Nick Reitzel believes he was born to be an artist. It's been his vocation since he was in high school.
“I still have the little kid ambition of being famous.”Nick Reitzel
That's one reason he left behind the hustle and bustle of the city and bought a tiny home on the main street of Karlstad.
"I can concentrate better. Small towns are like that," explained Reitzel. "There's not as much noise. It's cleaner. It was almost a shock day to day, seeing what that kind of life is like. "
Reitzel pursues his art with an almost monastic devotion. Inside his cluttered old house, a small wood stove provides the only heat. He has no telephone or computer.
He's working on a commission to draw a caricature of someone's children.
"I do portraits. I'm even doing signs for some of the local businesses in town here," Reitzel said as he stood in his studio before a large drawing table that takes up much of the tiny kitchen.
When he paints he sets up an easel in the living room.
These commissions help pay the bills, but his first love is painting landscapes, and wildlife.
"It's emotional. Just if you can capture a moment. It's hard to describe," said Reitzel. "When I look at a really good work of art, it takes you to a nice place in your mind."
Some of those nice places are memories of childhood hunting and fishing trips with his dad.
As he tugs the fraying brim of his hat, Reitzel ponders the connection between his life experience and his art.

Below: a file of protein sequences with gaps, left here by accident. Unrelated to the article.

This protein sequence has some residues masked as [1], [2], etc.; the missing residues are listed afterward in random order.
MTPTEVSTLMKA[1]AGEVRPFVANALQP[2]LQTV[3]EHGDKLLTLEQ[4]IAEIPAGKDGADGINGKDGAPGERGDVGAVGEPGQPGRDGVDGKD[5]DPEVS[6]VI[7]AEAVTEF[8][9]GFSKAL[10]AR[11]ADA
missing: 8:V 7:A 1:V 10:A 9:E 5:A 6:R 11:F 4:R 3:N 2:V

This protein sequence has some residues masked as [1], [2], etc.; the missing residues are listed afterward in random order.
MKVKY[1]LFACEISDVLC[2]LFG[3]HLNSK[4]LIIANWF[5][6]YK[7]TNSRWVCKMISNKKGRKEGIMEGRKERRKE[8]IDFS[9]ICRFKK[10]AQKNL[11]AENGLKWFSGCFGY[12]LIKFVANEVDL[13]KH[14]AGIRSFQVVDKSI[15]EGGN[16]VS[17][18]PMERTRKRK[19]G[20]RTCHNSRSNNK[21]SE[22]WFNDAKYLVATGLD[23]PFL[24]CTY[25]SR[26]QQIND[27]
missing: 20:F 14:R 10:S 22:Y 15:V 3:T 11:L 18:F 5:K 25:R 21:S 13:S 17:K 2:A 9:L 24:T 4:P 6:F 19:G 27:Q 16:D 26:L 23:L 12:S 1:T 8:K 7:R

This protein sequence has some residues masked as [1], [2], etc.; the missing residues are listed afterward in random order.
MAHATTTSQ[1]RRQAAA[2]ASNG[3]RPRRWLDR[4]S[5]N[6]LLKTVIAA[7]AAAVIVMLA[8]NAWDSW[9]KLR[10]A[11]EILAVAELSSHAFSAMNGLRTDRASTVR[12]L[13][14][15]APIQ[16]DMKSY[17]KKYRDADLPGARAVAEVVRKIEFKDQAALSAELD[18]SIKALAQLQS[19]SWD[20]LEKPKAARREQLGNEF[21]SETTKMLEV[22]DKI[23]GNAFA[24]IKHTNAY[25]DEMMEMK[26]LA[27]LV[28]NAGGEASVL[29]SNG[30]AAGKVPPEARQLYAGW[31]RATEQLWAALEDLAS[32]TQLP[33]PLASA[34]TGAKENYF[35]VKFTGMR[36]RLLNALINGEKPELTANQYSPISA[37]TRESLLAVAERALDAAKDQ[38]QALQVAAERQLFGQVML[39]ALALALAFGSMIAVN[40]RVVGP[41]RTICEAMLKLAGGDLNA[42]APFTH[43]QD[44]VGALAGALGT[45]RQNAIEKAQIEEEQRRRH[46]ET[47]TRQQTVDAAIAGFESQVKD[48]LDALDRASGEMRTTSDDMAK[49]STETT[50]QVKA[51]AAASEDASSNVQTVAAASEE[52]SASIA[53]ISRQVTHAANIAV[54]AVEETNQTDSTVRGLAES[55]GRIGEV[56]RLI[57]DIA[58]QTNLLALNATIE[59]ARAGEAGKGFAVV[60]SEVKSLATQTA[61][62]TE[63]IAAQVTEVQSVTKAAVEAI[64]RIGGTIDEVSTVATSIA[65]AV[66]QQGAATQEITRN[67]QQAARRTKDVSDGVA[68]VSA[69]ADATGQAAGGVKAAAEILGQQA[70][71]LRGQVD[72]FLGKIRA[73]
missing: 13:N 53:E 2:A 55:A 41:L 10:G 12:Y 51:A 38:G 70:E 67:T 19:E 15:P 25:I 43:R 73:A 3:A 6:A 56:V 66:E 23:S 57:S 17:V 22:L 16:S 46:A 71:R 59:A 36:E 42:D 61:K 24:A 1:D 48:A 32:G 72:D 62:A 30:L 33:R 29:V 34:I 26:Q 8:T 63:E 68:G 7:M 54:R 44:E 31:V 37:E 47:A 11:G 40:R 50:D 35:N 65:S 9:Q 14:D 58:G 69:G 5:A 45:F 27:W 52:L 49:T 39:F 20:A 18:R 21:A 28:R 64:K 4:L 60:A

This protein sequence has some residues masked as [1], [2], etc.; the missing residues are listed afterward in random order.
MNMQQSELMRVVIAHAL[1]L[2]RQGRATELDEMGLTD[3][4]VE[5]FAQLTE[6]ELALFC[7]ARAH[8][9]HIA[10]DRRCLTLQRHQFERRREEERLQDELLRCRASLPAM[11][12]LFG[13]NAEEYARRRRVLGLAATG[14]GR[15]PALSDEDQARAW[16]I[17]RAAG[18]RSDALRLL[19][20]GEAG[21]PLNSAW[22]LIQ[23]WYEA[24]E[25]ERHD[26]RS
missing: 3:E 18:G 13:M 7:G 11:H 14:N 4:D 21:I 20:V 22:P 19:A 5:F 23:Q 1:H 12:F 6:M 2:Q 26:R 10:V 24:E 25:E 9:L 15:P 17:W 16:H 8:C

He guesses there may be a reason he has yet to win the coveted duck stamp contest. He's never hunted ducks.
"I guess it has something to do with first hand experience," explained Reitzel. "Just the certain smells like when you're out on the lake, you remember little things, the light. Just all the senses are much more in tune. You just have more sensory data than if you hadn't been there on the spot." Reitzel has won five Minnesota Conservation stamp contests; two pheasant, one trout, one turkey and the states first walleye stamp.
He's also won wildlife stamp contests in Wyoming and Nevada.
"I was entering about five years before I finally won. I was wondering if I was ever going to win. The first one is always the most unbelievable. That was a real celebration," Reitzel recalled with a chuckle.
Winning any stamp contest means a decent payday, perhaps enough to sustain his austere lifestyle for a year.
Reitzel just sold several hundred prints of last years winning pheasant stamp and he packed and shipped them himself in the living room where boxes are piled high and a sheet of plywood leans against the couch.
But he's still chasing the holy grail of wildlife artists, the contest that guarantees fame and fortune.
"The biggest contest is the federal duck stamp. If you win that, you're an instant bona fide pro. And the money would be welcome also," said Reitzel. "I still have the little kid ambition of being famous. That's still with me. Now I'm getting to the point where I have to figure out what it takes to do that. I could possibly be right on the cusp of getting a breakout type of recognition."
Reitzel still isn't sure what might bring him the success of wildlife art icons like Terry Redlin or Robert Bateman.
He's guessing it will take a perfect painting, and a bit of luck.